Elijah went before the people and said, “How long will you waver between two opinions? If the Lord is God, follow Him; but if Baal is God, follow him.” But the people said nothing. (1 Kings 18:21)
What makes a disciple a disciple?
The cross adorning our neck? The cross marked out in stained glass we stare at during Sunday services? Or the cross we carry daily?
Our reading of the Word? Our declaration of the Word? Or our living by the Word?
In 1 Kings 18, on Mount Carmel, the prophet Elijah stood before all Israel, including the prophets of false gods (1 Kings 18:20), and spelt out the simple dichotomy that confronts all Christians. If God is your God, follow Him. If not – then follow whomever or whatever you desire. Just know that it’s not God.
Sometimes we overcomplicate things. It’s true, there are many grey areas, even in faith. This is why there’s a spectrum of doctrine, different denominations, but ultimately one church under one faith. Simply put, we may sing different types of songs at our various services, we may get baptised a different number of times over the years – but we can and should still be one church.
The trouble starts when we get caught up in disagreeing over the details – “foolish and stupid arguments”, Paul calls them in 2 Timothy 2:23. The end result, as we see from 2 Timothy 2:26, is that the devil has his way, taking senseless believers captive to do his will.
If the devil is in the details, and that is your god, follow him.
So you can say you follow God. Or you can say you follow the devil. But there’s a third option.
It’s right there in that verse up above. “But the people said nothing.”
When Elijah spoke to all the men of Israel, he was speaking to people of the Promised Land. He was speaking to an assembly who would have counted themselves as worshippers of Yahweh, the one true God.
These days, we would call that the Church.
Sometimes – actually, every day, all the time – a decision is put before us Christians which asks us to choose God (with the capital G), or the (small-g) gods of the world.
Most of the time, the decision isn’t really a public one. For example, choosing waking up early to do quiet time vs sleep. Or choosing to scroll through Instagram rather than paying attention to the preacher (who, trust me, knows you’re not paying attention, and the discouragement is probably dulling his delivery by like 15%).
But ever so often you get the scenario where your decision has an impact beyond yourself.
Maybe you have to step forward to help someone stand up against the schoolyard bully. At a macro level there’s politics, where you have the option on voting for whichever politician abides by values that aligns with your faith.
Or in the public square, where said faith values are being trampled over – do you, like the men in Israel at a time when the altar had fallen into disrepair (1 Kings 18:30), say nothing?
Or, as Elijah put it: How long will you waver between two opinions?
For silence isn’t really silence. You could say nothing – but that says a lot.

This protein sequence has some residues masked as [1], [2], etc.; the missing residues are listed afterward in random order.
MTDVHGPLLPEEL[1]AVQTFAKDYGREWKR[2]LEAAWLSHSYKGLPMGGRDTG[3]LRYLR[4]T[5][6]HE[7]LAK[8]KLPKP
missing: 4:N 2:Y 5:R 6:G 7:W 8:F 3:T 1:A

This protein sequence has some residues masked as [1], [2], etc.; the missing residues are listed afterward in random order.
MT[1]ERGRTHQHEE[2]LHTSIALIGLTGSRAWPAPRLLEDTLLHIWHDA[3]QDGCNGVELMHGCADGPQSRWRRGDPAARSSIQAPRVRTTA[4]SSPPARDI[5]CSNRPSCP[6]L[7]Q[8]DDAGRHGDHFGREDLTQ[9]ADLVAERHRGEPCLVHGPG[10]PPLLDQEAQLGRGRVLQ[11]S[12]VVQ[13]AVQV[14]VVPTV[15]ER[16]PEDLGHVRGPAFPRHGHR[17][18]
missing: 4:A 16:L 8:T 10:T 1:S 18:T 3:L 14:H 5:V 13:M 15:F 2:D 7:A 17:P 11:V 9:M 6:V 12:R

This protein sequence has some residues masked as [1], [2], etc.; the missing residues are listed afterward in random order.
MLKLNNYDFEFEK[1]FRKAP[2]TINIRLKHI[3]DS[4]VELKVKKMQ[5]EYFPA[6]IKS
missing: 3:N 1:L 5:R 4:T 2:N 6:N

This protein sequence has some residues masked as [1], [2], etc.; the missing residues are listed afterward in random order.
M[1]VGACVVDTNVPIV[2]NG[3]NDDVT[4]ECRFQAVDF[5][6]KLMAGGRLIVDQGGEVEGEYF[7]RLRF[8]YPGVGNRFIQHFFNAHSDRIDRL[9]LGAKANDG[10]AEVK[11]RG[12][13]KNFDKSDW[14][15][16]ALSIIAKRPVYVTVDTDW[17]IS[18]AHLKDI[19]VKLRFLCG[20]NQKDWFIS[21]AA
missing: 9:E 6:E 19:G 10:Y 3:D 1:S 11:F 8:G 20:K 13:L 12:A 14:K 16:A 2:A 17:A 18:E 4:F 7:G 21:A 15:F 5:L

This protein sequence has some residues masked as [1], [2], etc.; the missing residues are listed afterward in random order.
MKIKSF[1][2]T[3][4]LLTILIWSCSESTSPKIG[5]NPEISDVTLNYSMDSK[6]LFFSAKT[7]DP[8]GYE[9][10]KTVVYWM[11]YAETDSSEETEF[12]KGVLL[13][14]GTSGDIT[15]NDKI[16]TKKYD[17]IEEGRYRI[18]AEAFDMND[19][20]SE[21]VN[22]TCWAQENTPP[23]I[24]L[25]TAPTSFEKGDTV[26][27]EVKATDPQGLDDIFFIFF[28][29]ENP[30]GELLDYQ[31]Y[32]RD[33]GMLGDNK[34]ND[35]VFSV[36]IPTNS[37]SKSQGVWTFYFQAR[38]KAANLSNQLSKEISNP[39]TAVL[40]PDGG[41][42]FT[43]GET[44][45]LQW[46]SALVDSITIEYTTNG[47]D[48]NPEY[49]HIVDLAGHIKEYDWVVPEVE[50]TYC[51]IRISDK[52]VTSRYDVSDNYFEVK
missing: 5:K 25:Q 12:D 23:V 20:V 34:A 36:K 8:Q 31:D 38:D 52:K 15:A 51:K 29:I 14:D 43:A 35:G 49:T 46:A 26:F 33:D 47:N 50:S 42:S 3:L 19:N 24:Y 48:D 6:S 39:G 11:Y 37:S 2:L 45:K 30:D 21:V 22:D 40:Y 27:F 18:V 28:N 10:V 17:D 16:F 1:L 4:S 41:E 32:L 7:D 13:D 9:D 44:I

So, back to the original question: What makes a disciple a disciple? Surrender.
The Christian purposes himself to surrender every part of himself to the Lordship of Jesus (that’s the Christ in Christian). Especially the bits that are difficult to let go of.
So that’s all my heart. All my soul. All my strength. All my mind. Out of all this – all of my voice, too. The tongue follows the heart (Luke 6:45).
It’s difficult because my heart(/soul/strength/mind) doesn’t naturally love the things of God. But it wouldn’t be surrender if it were easy, no? That’s just choosing a God who agrees with me. That’s backwards – I’m supposed to agree with a God who chose me.
And it’s difficult because surrender is meant to be complete. 100%. This is so important it’s right up there with the First Commandment:
And God spoke all these words, saying, “I am the Lord your God, who brought you out of the land of Egypt, out of the house of slavery. You shall have no other gods before me.” (Exodus 20:1-3)
What makes a disciple a disciple is an unadulterated altar – where only one God sits and reigns. It must be an intentional, conscious, daily attempt to surrender all or nothing.
You cannot drink the cup of the Lord and the cup of demons too; you cannot have a part in both the Lord’s table and the table of demons. (1 Corinthians 10:21)
And what keeps a disciple a disciple? Submission.
If you read through the whole of that episode in 1 Kings 18, you’ll know that it centres around a test. Whichever god sends fire down to burn up the sacrificial bull, that is God.
Then the fire of the Lord fell and burned up the sacrifice, the wood, the stones and the soil, and also licked up the water in the trench. When all the people saw this, they fell prostrate and cried, “The Lord — he is God! The Lord — he is God!” (1 Kings 18:38-39)
Then, it took the sacrifice of a bull to bring men to submission. Thereafter, submission involves the sacrifice of a man. You, me. Daily.
Submission means that I have a body tempted by carnal desires – but then I choose to give it up as a living sacrifice (Romans 12:1) instead.
Submission means that I have a mind of my own, with all of its opinions – but then, there is the mind of Christ (1 Corinthians 2:16), so I choose to put that on instead.
Submission means that I have a heart that wants it’s own way – but I receive the new heart and new spirit (Ezekiel 36:26) and live by those instead.
I die daily. I have to, because each new day I wake up and find myself still in this failed, imperfect body, with the old desires and opinions. So every day I have to purpose myself to submit to a good God with His good will. It’s for my good.
One day, we the Church will find ourselves on Mount Carmel, a public space with nowhere to hide, and everyone looking on. And the challenge will arise: If the Lord is God, follow Him; but if Baal is God, follow him.
Will the children of God choose to say nothing?